Journal of Dr. Thomas Walker
Of a Journey to Kentucky
James Duvall, M. A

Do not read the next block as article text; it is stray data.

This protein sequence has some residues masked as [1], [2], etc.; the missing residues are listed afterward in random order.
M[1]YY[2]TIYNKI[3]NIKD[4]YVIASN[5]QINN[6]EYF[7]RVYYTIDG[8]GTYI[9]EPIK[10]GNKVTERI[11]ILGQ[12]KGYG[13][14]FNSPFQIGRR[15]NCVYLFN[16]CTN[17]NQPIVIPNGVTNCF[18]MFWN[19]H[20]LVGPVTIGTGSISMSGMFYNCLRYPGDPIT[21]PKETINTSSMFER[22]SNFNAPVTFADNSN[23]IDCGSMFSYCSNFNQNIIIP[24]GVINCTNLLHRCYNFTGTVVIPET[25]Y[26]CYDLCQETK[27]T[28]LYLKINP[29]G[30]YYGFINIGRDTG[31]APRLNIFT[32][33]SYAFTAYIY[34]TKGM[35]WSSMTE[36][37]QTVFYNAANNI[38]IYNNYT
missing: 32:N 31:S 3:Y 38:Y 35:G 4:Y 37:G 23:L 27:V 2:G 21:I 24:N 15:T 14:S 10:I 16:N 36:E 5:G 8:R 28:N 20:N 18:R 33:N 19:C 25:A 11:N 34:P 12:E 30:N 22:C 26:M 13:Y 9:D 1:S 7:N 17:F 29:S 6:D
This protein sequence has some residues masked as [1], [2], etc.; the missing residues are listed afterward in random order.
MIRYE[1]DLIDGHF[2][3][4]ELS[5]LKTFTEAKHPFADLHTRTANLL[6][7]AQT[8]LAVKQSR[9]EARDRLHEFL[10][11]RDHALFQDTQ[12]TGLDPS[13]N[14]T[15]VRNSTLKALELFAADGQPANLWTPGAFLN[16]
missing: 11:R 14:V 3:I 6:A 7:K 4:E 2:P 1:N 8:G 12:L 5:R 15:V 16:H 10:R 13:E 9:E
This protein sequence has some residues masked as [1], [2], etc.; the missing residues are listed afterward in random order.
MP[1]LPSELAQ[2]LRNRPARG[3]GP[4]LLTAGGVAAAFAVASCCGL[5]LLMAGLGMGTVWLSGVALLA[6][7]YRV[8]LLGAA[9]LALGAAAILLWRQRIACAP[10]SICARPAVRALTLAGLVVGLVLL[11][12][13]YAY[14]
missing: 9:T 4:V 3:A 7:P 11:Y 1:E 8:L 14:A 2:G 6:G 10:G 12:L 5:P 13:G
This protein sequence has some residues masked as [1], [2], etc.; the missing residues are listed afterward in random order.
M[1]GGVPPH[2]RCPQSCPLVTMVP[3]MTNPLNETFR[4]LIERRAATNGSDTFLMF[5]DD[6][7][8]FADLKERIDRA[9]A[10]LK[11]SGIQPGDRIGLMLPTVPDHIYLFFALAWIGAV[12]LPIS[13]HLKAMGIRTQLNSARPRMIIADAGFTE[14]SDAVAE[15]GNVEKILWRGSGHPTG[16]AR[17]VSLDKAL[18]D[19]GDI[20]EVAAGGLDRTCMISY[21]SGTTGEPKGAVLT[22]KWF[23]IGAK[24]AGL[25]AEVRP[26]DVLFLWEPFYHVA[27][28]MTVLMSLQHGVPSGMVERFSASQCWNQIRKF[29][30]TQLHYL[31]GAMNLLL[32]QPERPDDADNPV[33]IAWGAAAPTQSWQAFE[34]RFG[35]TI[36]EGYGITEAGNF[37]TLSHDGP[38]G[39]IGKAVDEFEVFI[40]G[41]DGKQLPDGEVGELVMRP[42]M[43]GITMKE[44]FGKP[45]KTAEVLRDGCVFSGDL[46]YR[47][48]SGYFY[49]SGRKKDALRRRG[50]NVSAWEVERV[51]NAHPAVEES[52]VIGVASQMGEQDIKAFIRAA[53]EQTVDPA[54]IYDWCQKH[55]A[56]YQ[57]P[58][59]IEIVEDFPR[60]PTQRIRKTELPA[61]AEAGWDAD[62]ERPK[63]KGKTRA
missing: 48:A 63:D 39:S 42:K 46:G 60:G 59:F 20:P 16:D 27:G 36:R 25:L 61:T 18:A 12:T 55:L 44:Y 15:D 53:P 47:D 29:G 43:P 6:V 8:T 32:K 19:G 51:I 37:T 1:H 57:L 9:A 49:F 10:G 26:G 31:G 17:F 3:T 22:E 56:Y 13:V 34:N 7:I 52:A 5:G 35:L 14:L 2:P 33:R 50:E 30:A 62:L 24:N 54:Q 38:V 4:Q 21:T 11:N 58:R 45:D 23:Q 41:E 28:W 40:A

16th March. We kept up the Staunton to William Englishes. He lives on a small Branch, and was not much hurt by the Fresh. He has a mill, which is the furtherest back except one lately built by the Sect of People who call themselves of the Brotherhood of Euphrates, and are commonly called the Duncards, who are the upper Inhabitants of the New River, which is about 400 yards wide at this place. They live on the west side, and we were obliged to swim our horses over. The Duncards are an odd set of people, who make it a matter of Religion not to Shave their Beards, ly on beds, or eat flesh, though at present, in the last, they transgress, being constrained to it, they say, by the want of a sufficiency of Grain and Roots, they have not long been seated here. I doubt the plenty and deliciousness of the Venison and Turkeys has contributed not a little to this. The unmarried have no Property but live on a common Stock. They don't baptize either Young or Old, they keep their Sabbath on Saturday, and hold that all men shall be happy hereafter, but first must pass through punishment according to their Sins. They are very hospitable.
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